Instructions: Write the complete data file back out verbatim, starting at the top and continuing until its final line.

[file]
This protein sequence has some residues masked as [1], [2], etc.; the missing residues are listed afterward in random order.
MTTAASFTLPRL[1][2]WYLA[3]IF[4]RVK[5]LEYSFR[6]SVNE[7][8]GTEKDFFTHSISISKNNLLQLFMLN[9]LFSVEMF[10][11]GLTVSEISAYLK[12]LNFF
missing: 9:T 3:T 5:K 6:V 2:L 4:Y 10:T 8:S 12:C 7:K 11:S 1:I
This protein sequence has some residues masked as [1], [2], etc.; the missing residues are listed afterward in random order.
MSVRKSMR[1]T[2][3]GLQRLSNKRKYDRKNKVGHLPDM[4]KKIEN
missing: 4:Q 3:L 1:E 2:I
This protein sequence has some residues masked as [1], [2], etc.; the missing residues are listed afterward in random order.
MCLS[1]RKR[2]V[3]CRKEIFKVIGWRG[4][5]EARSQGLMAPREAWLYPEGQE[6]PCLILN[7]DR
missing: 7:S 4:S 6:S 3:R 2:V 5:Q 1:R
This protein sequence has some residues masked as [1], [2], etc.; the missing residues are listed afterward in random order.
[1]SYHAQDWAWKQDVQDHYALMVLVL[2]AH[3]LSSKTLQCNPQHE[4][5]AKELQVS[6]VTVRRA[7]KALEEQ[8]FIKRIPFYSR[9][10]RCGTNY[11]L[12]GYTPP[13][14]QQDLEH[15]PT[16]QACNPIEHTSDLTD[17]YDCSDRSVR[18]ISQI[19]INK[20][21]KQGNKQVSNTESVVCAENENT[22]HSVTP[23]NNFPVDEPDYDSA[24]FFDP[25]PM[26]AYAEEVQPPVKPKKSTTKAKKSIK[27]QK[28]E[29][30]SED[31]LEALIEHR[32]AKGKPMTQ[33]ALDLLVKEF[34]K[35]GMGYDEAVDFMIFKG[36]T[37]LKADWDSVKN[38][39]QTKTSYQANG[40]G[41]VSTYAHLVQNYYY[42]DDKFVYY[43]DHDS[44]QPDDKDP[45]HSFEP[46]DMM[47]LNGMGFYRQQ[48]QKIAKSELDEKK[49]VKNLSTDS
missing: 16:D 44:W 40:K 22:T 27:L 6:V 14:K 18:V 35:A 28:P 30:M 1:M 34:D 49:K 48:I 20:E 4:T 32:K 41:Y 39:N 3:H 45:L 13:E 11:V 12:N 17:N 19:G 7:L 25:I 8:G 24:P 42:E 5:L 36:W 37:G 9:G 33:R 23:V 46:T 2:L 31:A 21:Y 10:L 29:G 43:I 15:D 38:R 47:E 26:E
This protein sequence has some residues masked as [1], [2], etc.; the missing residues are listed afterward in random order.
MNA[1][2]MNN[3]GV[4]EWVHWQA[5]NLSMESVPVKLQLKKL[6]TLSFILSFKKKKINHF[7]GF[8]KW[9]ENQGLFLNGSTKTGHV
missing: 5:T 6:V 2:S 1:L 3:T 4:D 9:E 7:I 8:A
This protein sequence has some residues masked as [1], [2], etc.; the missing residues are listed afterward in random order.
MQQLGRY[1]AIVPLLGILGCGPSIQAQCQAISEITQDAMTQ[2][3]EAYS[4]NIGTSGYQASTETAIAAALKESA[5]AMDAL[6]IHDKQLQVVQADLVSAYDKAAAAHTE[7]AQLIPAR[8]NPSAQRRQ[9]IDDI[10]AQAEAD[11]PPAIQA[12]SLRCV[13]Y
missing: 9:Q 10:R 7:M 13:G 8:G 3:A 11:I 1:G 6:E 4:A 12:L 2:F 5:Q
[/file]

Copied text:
This protein sequence has some residues masked as [1], [2], etc.; the missing residues are listed afterward in random order.
MTTAASFTLPRL[1][2]WYLA[3]IF[4]RVK[5]LEYSFR[6]SVNE[7][8]GTEKDFFTHSISISKNNLLQLFMLN[9]LFSVEMF[10][11]GLTVSEISAYLK[12]LNFF
missing: 9:T 3:T 5:K 6:V 2:L 4:Y 10:T 8:S 12:C 7:K 11:S 1:I
This protein sequence has some residues masked as [1], [2], etc.; the missing residues are listed afterward in random order.
MSVRKSMR[1]T[2][3]GLQRLSNKRKYDRKNKVGHLPDM[4]KKIEN
missing: 4:Q 3:L 1:E 2:I
This protein sequence has some residues masked as [1], [2], etc.; the missing residues are listed afterward in random order.
MCLS[1]RKR[2]V[3]CRKEIFKVIGWRG[4][5]EARSQGLMAPREAWLYPEGQE[6]PCLILN[7]DR
missing: 7:S 4:S 6:S 3:R 2:V 5:Q 1:R
This protein sequence has some residues masked as [1], [2], etc.; the missing residues are listed afterward in random order.
[1]SYHAQDWAWKQDVQDHYALMVLVL[2]AH[3]LSSKTLQCNPQHE[4][5]AKELQVS[6]VTVRRA[7]KALEEQ[8]FIKRIPFYSR[9][10]RCGTNY[11]L[12]GYTPP[13][14]QQDLEH[15]PT[16]QACNPIEHTSDLTD[17]YDCSDRSVR[18]ISQI[19]INK[20][21]KQGNKQVSNTESVVCAENENT[22]HSVTP[23]NNFPVDEPDYDSA[24]FFDP[25]PM[26]AYAEEVQPPVKPKKSTTKAKKSIK[27]QK[28]E[29][30]SED[31]LEALIEHR[32]AKGKPMTQ[33]ALDLLVKEF[34]K[35]GMGYDEAVDFMIFKG[36]T[37]LKADWDSVKN[38][39]QTKTSYQANG[40]G[41]VSTYAHLVQNYYY[42]DDKFVYY[43]DHDS[44]QPDDKDP[45]HSFEP[46]DMM[47]LNGMGFYRQQ[48]QKIAKSELDEKK[49]VKNLSTDS
missing: 16:D 44:W 40:K 22:T 27:L 6:V 14:K 18:V 35:A 28:P 30:M 1:M 34:D 49:K 48:I 20:E 4:T 32:K 41:Y 39:N 3:H 45:L 13:E 11:V 12:N 17:N 19:G 7:L 25:I 8:G 24:P 42:E 5:L 36:W 37:G 9:G 33:R 23:V 46:T 2:L 31:A 21:Y 10:L 29:G 43:I 15:D 38:R 47:E 26:E
This protein sequence has some residues masked as [1], [2], etc.; the missing residues are listed afterward in random order.
MNA[1][2]MNN[3]GV[4]EWVHWQA[5]NLSMESVPVKLQLKKL[6]TLSFILSFKKKKINHF[7]GF[8]KW[9]ENQGLFLNGSTKTGHV
missing: 5:T 6:V 2:S 1:L 3:T 4:D 9:E 7:I 8:A
This protein sequence has some residues masked as [1], [2], etc.; the missing residues are listed afterward in random order.
MQQLGRY[1]AIVPLLGILGCGPSIQAQCQAISEITQDAMTQ[2][3]EAYS[4]NIGTSGYQASTETAIAAALKESA[5]AMDAL[6]IHDKQLQVVQADLVSAYDKAAAAHTE[7]AQLIPAR[8]NPSAQRRQ[9]IDDI[10]AQAEAD[11]PPAIQA[12]SLRCV[13]Y
missing: 9:Q 10:R 7:M 13:G 8:G 3:A 11:I 1:G 6:E 4:A 12:L 2:F 5:Q